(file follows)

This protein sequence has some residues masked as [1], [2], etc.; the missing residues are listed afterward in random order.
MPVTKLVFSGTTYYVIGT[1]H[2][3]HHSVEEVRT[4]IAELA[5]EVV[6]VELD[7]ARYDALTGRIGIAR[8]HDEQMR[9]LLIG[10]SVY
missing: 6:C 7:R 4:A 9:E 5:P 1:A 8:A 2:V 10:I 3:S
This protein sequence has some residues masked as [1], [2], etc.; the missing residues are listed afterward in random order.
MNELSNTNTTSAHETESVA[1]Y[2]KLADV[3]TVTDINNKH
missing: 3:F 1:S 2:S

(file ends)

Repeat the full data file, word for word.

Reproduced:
This protein sequence has some residues masked as [1], [2], etc.; the missing residues are listed afterward in random order.
MPVTKLVFSGTTYYVIGT[1]H[2][3]HHSVEEVRT[4]IAELA[5]EVV[6]VELD[7]ARYDALTGRIGIAR[8]HDEQMR[9]LLIG[10]SVY
missing: 6:C 7:R 4:A 9:E 5:P 1:A 8:A 2:V 10:I 3:S
This protein sequence has some residues masked as [1], [2], etc.; the missing residues are listed afterward in random order.
MNELSNTNTTSAHETESVA[1]Y[2]KLADV[3]TVTDINNKH
missing: 3:F 1:S 2:S